Aspen man gets four years in prison for drug-fueled fight with girlfriend
ASPEN – An Aspen man was sentenced to four years in state prison for his role in a drug-fueled fight with his then-girlfriend.
Aaron Michael Anderson, 34, sobbed as he told Judge James Boyd he needs help for his self-described drug addiction and mental health problems that have put him in trouble with the law for years.
He apologized to the victim, who did not attend the hearing because she is in rehab, and called the episode a dispute over “a lousy 25 dollars.”
He said his continued cocaine use made him “delusional” and caused “rages” that he now regrets.
Anderson was arrested Sept. 3, an hour or so after he punched, elbowed and pinned down the woman, who suffered cuts to her eye, ear, cheekbone, right foot, right shin, right forearm, abdomen and throat. He also allegedly told the woman that “I will drive you up Independence Pass and throw your body off a cliff so no one can find you. I will then kill your mother.”
District Judge James Boyd said Anderson’s previous criminal history, which includes separate felony convictions connected to domestic violence and drug use, left him with no option but to send him to prison. Anderson faced a prison sentence ranging between two and six years.
While Boyd said he believed Anderson’s statements that he wanted to change his life for the better, Anderson’s checkered past did not prompt him to alter his behavior. Anderson had previously served a jail sentence of one year and a prison sentence of two years. He was on parole in California at the time of his most recent arrest.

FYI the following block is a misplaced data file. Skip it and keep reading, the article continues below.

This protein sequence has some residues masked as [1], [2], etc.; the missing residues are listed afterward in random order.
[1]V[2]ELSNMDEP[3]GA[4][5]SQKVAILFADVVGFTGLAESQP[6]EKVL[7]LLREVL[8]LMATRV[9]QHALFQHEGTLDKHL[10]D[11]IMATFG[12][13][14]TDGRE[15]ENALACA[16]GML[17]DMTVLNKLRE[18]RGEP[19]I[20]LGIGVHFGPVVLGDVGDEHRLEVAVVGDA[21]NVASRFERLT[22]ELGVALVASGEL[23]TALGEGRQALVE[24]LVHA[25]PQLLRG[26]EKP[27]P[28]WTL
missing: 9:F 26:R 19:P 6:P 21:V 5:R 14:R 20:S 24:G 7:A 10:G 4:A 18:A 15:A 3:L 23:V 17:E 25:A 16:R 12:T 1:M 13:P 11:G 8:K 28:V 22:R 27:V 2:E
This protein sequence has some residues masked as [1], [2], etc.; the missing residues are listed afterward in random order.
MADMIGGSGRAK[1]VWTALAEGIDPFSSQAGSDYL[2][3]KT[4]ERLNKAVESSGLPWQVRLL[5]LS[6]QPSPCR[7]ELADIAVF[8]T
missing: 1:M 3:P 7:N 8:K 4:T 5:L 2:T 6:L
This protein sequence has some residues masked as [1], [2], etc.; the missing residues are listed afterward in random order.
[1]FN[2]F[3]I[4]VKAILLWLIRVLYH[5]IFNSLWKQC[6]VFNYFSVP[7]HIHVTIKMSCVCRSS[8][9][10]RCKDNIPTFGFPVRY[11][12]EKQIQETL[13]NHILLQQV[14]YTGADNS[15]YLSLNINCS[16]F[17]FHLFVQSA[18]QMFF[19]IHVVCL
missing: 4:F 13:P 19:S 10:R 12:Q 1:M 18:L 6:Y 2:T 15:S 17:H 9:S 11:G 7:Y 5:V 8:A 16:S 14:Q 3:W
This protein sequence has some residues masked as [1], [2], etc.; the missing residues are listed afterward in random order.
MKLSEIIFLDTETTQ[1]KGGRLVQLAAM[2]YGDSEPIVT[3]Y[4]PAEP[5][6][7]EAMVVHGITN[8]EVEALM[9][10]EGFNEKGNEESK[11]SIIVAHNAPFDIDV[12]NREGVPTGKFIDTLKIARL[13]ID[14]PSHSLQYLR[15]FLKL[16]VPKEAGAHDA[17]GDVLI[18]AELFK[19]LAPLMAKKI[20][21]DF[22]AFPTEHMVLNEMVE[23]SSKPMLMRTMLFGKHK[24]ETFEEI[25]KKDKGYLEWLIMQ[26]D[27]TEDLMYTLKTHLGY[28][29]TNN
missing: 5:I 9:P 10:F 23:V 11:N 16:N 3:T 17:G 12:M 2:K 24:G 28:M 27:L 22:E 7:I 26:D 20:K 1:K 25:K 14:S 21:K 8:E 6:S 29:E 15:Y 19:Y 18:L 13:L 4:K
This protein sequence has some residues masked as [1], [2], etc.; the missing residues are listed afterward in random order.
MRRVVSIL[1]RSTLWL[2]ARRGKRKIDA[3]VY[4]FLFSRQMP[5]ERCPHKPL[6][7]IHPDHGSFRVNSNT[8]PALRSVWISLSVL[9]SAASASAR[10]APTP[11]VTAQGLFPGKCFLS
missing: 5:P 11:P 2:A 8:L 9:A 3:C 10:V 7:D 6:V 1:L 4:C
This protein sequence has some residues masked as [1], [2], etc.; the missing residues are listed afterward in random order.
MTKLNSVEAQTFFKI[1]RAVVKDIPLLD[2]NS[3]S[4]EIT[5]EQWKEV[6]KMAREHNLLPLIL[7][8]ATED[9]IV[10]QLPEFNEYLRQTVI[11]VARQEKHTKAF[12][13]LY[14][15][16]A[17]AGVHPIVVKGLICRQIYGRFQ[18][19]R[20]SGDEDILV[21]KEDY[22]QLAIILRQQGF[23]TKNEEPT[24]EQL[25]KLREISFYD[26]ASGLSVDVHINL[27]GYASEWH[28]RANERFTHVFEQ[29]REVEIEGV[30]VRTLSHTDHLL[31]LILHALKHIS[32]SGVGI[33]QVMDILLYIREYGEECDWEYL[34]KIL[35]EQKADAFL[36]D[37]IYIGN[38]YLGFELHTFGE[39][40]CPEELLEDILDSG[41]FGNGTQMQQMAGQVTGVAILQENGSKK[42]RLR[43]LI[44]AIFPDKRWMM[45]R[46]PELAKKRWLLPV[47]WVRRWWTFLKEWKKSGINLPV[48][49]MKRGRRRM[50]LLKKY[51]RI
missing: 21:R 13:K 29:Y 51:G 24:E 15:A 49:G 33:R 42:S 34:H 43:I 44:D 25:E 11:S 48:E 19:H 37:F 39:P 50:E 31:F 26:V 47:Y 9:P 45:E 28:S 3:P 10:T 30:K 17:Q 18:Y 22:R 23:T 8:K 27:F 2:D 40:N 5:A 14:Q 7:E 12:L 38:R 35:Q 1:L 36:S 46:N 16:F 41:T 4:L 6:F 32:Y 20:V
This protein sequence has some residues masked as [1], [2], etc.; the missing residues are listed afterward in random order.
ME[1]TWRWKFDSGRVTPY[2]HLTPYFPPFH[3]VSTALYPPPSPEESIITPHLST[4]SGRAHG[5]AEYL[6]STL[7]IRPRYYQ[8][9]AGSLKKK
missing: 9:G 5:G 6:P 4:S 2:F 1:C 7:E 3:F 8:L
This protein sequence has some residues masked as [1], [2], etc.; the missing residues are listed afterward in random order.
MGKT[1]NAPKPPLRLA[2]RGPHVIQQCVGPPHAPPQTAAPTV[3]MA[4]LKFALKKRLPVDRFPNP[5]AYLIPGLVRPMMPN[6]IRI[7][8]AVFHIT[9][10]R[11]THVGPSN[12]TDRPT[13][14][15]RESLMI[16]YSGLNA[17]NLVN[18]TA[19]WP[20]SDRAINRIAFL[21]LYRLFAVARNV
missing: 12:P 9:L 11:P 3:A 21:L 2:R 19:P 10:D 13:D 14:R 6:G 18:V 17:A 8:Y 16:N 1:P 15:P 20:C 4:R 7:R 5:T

“[The previous jail terms] haven’t cause you to be a law-abiding citizen or to be clean and sober,” Boyd told him, adding that the “hard part is will you feel that way … when you get out.”
As Boyd explained his rationale for the sentence, Anderson chimed in several times, saying he was ready to turn his life around.
Court testimony from the victim indicated she had a role in the dispute as well. In a preliminary hearing in October, the victim testified she felt Anderson, who worked at a downtown restaurant and a lodge, was not going to kill her.
She also testified that the dispute began when Anderson discovered she had taken $25 in cash from his pants pockets while he was sleeping in his employee apartment at the Independence Square Lodge. The victim said she took the cash to buy gas to drive up Independence Pass, where she met her mother at the top. When she returned to Anderson’s place after the visit, he confronted her about it, and made demands for $500 and drugs.
Despite the episode, Anderson said the victim remains his “closest friend and confidant.”
But his stepfather testified that after Anderson was jailed, the victim stayed with him and Anderson’s mother. The victim would routinely shoot up and did not respect the rules of the house, he said.
“We took [the victim] into our home,” he said. “[The victim] is not used to authority figures. We thought we could make a difference in [her] life but failed to do so.”
The stepfather said Anderson has faced difficulties the past two years, including the deaths of his biological father and his grandmother. He spoke highly of his stepson.
“He was on the right track until [the victim] crossed boundaries and got his goat, so to speak,” he said.
Anderson was given 131 days credit for the time he has served in the Pitkin County jail. The four-year prison sentence also will run concurrent with the six-month sentence he is to serve in California for parole violation.
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The Brush Creek Fire, located near Brush Mountain on Douglas Pass, and the Oil Springs Fire, located 20 miles south of Rangely and about 11 miles from the Brush Creek Fire, are contributing to the smokey air in and around Garfield County